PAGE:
To combat submarines, British, Australian and Brazilian Navy surface ships are equipped with Ikara anti-submarine guided missiles (ASLCs) developed by British Aerospace and Australian Aerospace Technologies Australia.
The first specimens of Ikara anti-submarine guided missiles entered service in 1963 and have been repeatedly upgraded since then.
The rocket (see diagram), which is an aircraft with a sub-fuselage location of a small-size anti-submarine torpedo, is launched using a specially designed dual-mode solid propellant rocket engine. It provides acceleration and flight at low altitude (up to 300 m) with subsonic speed. The ship's Automated Combat Control System (ABCS) continuously provides new current data on the location of the firing ship, the SLCM and the target and, based on this information, generates a flight path correction command for the missile. Immediately after launch, it is accompanied by a tracking system that transmits control signals to the onboard transceiver. Commands of the onboard control system are processed by elevons located at the rear edge of the wing. The flight altitude is controlled by a barometer included in the missile control system circuit. To ensure flight stability, small stabilisers are used in the tail of the missile and a spoiler located on the cut of the rocket engine nozzle. The operation of onboard systems is provided by a thermal battery.
When approaching the target location triggered pyropatrons, separating the torpedo from the missile. The torpedo is driven by a parachute, which is separated at the moment of actuation and then its engine is switched on. The rocket then continues its flight with the engine running. Driving it away from the location where the torpedo is actuated eliminates interference that occurs when the missile falls into water and may interfere with the torpedo guidance system.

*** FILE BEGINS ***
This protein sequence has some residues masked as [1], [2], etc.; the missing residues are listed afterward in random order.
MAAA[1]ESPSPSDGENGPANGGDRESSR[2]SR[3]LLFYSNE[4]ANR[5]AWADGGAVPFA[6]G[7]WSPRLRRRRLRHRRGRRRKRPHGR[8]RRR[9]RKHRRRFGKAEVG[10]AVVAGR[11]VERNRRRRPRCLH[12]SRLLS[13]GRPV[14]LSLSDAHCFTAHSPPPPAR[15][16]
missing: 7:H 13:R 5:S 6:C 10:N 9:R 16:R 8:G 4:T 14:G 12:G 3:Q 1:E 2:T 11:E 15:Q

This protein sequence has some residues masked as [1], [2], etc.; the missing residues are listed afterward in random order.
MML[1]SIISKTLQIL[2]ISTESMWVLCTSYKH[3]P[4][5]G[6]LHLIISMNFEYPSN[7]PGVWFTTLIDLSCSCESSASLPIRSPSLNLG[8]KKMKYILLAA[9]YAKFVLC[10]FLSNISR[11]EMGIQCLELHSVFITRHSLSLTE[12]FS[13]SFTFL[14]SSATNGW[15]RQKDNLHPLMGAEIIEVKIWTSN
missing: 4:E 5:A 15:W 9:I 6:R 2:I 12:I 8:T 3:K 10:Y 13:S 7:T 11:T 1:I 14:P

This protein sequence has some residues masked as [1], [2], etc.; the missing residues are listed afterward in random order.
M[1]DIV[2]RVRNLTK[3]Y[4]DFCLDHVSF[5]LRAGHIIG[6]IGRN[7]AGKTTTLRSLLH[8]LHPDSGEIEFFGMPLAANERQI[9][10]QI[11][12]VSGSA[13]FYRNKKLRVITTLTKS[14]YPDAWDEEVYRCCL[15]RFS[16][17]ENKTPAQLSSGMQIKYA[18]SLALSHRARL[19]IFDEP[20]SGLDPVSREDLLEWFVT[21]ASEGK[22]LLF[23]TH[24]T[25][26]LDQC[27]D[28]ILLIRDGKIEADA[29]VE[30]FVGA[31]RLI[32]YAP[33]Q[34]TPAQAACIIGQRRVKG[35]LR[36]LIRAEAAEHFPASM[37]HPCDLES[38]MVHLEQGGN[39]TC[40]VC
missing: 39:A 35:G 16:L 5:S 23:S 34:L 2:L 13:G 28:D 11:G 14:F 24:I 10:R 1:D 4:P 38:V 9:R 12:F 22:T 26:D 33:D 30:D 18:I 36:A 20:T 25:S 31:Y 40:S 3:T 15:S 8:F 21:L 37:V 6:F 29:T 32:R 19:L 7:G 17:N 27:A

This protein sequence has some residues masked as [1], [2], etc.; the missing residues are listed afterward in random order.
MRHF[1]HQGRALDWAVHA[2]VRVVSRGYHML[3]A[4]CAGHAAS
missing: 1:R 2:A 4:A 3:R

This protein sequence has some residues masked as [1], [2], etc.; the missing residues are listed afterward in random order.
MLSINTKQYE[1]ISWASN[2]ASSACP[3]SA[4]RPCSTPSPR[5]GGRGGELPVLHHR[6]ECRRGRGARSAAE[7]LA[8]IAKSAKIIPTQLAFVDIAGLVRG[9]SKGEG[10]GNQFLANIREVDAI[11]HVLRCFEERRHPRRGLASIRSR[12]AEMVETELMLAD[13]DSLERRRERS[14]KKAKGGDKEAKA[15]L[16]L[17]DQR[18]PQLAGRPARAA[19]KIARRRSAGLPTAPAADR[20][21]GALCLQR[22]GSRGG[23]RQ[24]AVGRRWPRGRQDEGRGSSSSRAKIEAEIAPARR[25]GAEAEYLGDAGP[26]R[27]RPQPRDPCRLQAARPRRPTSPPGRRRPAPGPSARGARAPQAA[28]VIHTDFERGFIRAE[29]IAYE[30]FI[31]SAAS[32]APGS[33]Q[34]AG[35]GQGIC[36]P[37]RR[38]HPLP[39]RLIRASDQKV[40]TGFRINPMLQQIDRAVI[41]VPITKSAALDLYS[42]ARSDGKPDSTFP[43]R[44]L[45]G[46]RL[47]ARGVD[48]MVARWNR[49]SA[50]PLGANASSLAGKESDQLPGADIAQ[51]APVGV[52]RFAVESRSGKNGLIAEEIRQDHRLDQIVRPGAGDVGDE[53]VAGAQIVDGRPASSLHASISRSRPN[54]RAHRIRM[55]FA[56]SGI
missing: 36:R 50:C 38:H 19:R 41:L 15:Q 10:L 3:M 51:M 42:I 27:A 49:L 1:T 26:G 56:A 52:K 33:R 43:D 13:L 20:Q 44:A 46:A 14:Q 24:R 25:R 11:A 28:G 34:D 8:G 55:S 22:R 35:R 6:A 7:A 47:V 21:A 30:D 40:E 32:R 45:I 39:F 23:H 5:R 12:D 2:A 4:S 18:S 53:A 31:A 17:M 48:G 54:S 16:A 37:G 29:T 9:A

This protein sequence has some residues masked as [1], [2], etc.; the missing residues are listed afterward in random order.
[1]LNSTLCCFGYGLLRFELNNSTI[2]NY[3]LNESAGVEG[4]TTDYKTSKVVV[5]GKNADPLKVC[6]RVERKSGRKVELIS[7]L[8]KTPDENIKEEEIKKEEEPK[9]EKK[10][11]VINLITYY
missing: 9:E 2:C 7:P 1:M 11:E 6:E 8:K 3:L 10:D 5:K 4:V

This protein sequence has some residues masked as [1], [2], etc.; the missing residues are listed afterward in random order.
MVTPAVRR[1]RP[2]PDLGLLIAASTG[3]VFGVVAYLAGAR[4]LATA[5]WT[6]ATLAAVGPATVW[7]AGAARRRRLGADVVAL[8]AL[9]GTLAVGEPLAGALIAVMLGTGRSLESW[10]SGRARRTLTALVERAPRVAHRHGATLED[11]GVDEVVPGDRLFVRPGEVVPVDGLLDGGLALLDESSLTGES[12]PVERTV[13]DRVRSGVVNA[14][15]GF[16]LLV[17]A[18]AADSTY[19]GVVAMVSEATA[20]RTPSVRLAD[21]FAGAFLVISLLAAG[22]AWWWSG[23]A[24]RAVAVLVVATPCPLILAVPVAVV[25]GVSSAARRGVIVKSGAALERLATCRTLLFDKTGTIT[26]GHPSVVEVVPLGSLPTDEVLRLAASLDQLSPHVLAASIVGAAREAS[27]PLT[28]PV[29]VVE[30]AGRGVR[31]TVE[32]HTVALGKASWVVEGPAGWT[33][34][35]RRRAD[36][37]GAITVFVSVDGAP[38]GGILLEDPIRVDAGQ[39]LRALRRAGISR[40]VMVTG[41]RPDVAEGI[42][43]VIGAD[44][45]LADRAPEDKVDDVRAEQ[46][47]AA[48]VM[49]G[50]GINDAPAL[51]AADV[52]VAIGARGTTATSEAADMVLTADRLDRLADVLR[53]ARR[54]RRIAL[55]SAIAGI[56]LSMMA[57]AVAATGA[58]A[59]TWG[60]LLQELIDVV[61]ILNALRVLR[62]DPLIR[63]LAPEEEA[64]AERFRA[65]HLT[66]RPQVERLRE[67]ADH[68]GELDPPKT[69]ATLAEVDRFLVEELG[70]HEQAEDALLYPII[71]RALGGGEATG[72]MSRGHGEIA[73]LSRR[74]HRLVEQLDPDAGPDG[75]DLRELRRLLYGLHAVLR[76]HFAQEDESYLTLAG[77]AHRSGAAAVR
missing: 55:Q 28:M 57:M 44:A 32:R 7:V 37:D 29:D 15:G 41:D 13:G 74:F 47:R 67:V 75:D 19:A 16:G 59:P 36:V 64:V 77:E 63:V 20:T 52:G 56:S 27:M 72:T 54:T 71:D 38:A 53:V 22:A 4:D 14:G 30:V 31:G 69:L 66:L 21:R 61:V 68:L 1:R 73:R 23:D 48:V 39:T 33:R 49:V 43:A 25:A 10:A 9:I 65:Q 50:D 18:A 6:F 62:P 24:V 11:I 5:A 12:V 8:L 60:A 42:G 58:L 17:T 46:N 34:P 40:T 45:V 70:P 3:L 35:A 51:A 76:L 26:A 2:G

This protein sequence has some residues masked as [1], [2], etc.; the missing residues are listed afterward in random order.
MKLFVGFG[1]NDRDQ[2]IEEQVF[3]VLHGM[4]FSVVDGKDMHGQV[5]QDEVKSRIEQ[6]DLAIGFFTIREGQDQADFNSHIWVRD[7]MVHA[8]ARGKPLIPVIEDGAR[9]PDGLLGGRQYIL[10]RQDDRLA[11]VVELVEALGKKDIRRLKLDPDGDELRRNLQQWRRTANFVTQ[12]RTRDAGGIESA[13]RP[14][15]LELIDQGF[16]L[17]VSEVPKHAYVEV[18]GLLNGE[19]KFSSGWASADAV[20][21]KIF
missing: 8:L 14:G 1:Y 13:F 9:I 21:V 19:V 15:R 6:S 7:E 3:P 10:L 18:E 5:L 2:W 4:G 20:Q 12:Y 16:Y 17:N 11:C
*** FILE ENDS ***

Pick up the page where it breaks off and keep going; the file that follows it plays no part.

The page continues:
Small-size Mk46 (US), Type 42 (Sweden), A244 and 244/5 (Italy) anti-submarine torpedoes can in principle be used as a warhead for the Ikara SLBM, but only US models are usually used.
In firing these missiles, account is taken of the firing data produced by the ship's AAS based on those obtained either from the ship's hydroacoustic station or from other sources of designation. Contact with the target is not necessary for the firing ship.
Before firing, the missile is fed from a sub-deck magazine to a special launcher that provides azimuth rotation and the necessary elevation angle for firing in a given direction.
Prior to the appearance of hydroacoustic stations with long towed antennas on ships, the potential of the Ikara SLC was not fully exploited, as its range usually exceeded that of the station.
The disadvantages of the anti-submarine complex "Ikara" include its large weight and dimensions. The modernization of the ship's equipment, carried out in the 80s, made it possible to noticeably improve these parameters. If earlier 13 blocks (each weighing more than 200 kg) were used to control the complex on board the ship, after the modernization only three modules are needed, which are placed under the deck. In addition, the tracking system of the entire Ikara anti-submarine complex has been improved.
According to foreign press reports, work is under way to create a promising Super Ikara SAR, which involves the same partners that developed the Ikara complex.
|Range of fire maximum , km||20-24|
|The length of the rocket, m||3.43|
|Rocket body diameter, m||0.61|
|Starter weight, kg||300-310 (no torpedo)|
|Flight Speed, m/s||200|
The combat operation of the complex and the functioning of its facilities in the process of firing are as follows.